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Land of Distraction, a new advanced contemporary label that launches in Los Angeles this week, aims to disrupt the traditional fashion mold.

For one, its muse, chief executive officer and executive creative director is Danita Short, a nurse who hails from a farm in Calgary, Canada, and rides her Harley-Davidson 30,000 miles a year.

The label will be sold direct-to-consumer via a web site that will launch at a party Thursday; the first collection will be available on Feb. 1.

Danita Short  Jessica Chanen

The venture is backed by Canadian businessman Laurie Venning, founder, chairman and ceo of the Vennwest group of companies, which include Vennwest Global Technologies Inc., Venntertainment Corp. and EnerTrade International Ltd. Venning recently acquired a majority stake in LevelFilm, a Canadian independent film company, and Land of Distraction represents his foray into the fashion business.

Venning and Short met via another business venture, and quickly connected with chief marketing officer Joshua Reed, founder of men’s hat company Gents and a former Calvin Klein executive. Reed was beginning to consult, and he was intrigued by Short.

“She’s this farm girl in Calgary, who rides a Harley but also really loves fashion. [Short at the time was also styling a country singer.] The message that came across after our initial brainstorming session was that she was really into empowering women by dressing them up,” he said.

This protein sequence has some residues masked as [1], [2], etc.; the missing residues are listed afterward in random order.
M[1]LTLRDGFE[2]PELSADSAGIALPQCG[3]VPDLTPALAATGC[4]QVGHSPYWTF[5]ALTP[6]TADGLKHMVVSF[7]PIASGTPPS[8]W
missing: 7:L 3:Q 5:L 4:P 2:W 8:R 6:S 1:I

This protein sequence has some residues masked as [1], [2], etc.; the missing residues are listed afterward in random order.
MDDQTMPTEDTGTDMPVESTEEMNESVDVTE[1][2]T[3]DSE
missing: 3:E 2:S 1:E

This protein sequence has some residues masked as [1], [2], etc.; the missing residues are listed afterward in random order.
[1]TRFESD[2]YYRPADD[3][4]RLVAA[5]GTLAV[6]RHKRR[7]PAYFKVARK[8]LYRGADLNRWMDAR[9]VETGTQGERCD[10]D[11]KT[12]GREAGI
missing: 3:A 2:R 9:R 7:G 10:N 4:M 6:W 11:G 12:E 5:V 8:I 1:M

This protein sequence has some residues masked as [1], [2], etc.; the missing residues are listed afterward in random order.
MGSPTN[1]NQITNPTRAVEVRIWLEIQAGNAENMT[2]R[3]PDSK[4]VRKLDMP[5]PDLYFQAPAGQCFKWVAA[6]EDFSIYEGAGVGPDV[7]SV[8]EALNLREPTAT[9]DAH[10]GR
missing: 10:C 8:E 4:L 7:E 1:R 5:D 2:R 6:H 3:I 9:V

The two went to New York Fashion Week, where they recruited design director Christian Juul Nielsen, a former designer for Oscar de la Renta and Dior who was consulting for J.Mendel at the time.

“Danita is a super-inspiring person to be around,” Nielsen said. “Every single piece you see has a clear and direct reference to her life and background, from her farmhouse in Canada to her dance background to her love of motorcycles.”

Nielsen translated that into pieces with workwear silhouettes, such as a parka or overalls fashioned in soft napa leather or a jumpsuit made from sand-washed Cupro; those with a Seventies vibe, such as Western-style rigid denim jeans with ultra-flared legs and a masculine denim shirt, and delicate tulle dresses with leather straps and grommets at the French seams.

Other materials include rough canvas, wide wale corduroy and ultra-fine jersey.

“There’s nothing precious about it. A lot of the silhouettes are masculine, slouchy,” Nielsen said. White denim stars are emblazoned on a cropped khaki canvas jacket and the oxblood and mustard accent colors are meant to evoke a dusty farm. There are also men’s wear details sprinkled throughout, such as taping inside a pair of cropped trousers.

Prices will range from $130 to $700 with some pieces going up to $1,700 such as a leather dress. A cupro dress, for example, is $495, jeans are $250 to $275 and graphic T-shirts are $130.

As for the name, Short said, “Wearing the clothes can distract you from the mundane details of everyday life. I’m spontaneous, so that in a way is distracting for some. I wanted something bigger than a fashion house, so we said, ‘Why just have a house when we can have a land of our own and create subcultures or categories within it?’”

As for the direct-to-consumer model, the team didn’t want to be dictated by department store deadlines and quotas, so they plan to sell exclusively online for the first three seasons. Production and samples are done in L.A., where, Nielsen said, “It just feels easy and free coming from here. We are trying to do high market detailing at this price point, which has been a challenge, but it pushes your creativity.”

Added Short, “We’d love for everything to be leather, for example, but I understand as a new brand we have to be accessible because there’s a lot of competition out there. We do small runs of everything and learn as we go.”

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